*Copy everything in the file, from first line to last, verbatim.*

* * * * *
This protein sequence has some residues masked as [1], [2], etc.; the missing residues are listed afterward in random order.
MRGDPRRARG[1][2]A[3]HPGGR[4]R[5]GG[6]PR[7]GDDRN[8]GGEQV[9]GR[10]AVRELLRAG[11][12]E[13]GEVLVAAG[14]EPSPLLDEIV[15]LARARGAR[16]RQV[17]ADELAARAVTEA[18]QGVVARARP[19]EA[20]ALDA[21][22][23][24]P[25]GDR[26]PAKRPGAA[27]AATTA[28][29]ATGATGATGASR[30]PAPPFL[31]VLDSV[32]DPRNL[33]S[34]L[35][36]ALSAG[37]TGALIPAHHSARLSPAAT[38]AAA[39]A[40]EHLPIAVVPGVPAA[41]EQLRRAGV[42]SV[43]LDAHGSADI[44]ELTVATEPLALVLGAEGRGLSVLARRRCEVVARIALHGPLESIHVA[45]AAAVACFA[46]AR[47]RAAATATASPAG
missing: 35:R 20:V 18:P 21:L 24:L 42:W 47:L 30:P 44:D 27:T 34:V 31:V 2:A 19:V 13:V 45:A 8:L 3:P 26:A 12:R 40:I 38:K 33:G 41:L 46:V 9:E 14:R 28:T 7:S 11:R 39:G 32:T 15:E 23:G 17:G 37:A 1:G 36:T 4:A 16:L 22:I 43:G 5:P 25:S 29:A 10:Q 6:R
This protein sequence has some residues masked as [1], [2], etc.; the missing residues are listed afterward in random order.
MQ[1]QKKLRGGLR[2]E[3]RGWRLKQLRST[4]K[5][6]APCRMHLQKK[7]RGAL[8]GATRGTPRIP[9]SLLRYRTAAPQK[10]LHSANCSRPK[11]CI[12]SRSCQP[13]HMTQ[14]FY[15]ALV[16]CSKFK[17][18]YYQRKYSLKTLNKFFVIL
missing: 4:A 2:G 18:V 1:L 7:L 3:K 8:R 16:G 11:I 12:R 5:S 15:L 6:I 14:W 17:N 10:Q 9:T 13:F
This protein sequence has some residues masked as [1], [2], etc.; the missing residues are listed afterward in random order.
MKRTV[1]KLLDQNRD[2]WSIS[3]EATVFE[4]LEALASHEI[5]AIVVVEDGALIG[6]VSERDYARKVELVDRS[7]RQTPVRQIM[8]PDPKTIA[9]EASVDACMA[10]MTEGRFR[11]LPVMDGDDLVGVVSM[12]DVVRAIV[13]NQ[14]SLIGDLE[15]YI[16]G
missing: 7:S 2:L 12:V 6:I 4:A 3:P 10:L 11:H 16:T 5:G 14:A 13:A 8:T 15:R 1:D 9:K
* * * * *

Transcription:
This protein sequence has some residues masked as [1], [2], etc.; the missing residues are listed afterward in random order.
MRGDPRRARG[1][2]A[3]HPGGR[4]R[5]GG[6]PR[7]GDDRN[8]GGEQV[9]GR[10]AVRELLRAG[11][12]E[13]GEVLVAAG[14]EPSPLLDEIV[15]LARARGAR[16]RQV[17]ADELAARAVTEA[18]QGVVARARP[19]EA[20]ALDA[21][22][23][24]P[25]GDR[26]PAKRPGAA[27]AATTA[28][29]ATGATGATGASR[30]PAPPFL[31]VLDSV[32]DPRNL[33]S[34]L[35][36]ALSAG[37]TGALIPAHHSARLSPAAT[38]AAA[39]A[40]EHLPIAVVPGVPAA[41]EQLRRAGV[42]SV[43]LDAHGSADI[44]ELTVATEPLALVLGAEGRGLSVLARRRCEVVARIALHGPLESIHVA[45]AAAVACFA[46]AR[47]RAAATATASPAG
missing: 35:R 20:V 18:P 21:L 24:L 42:W 47:L 30:P 44:D 27:T 34:V 31:V 2:A 19:V 13:V 45:A 8:L 3:P 26:A 12:R 40:I 38:K 33:G 41:L 46:V 9:E 14:R 28:T 7:S 11:R 39:G 32:T 15:E 23:G 17:G 37:A 1:G 36:T 4:A 16:L 22:I 43:G 5:P 25:S 29:A 10:Q 6:R
This protein sequence has some residues masked as [1], [2], etc.; the missing residues are listed afterward in random order.
MQ[1]QKKLRGGLR[2]E[3]RGWRLKQLRST[4]K[5][6]APCRMHLQKK[7]RGAL[8]GATRGTPRIP[9]SLLRYRTAAPQK[10]LHSANCSRPK[11]CI[12]SRSCQP[13]HMTQ[14]FY[15]ALV[16]CSKFK[17][18]YYQRKYSLKTLNKFFVIL
missing: 4:A 2:G 18:V 1:L 7:L 3:K 8:R 16:G 11:I 12:R 5:S 15:L 6:I 14:W 17:N 10:Q 9:T 13:F
This protein sequence has some residues masked as [1], [2], etc.; the missing residues are listed afterward in random order.
MKRTV[1]KLLDQNRD[2]WSIS[3]EATVFE[4]LEALASHEI[5]AIVVVEDGALIG[6]VSERDYARKVELVDRS[7]RQTPVRQIM[8]PDPKTIA[9]EASVDACMA[10]MTEGRFR[11]LPVMDGDDLVGVVSM[12]DVVRAIV[13]NQ[14]SLIGDLE[15]YI[16]G
missing: 7:S 2:L 12:V 6:I 4:A 3:P 10:L 11:H 16:T 5:G 14:A 13:A 8:T 15:R 1:D 9:K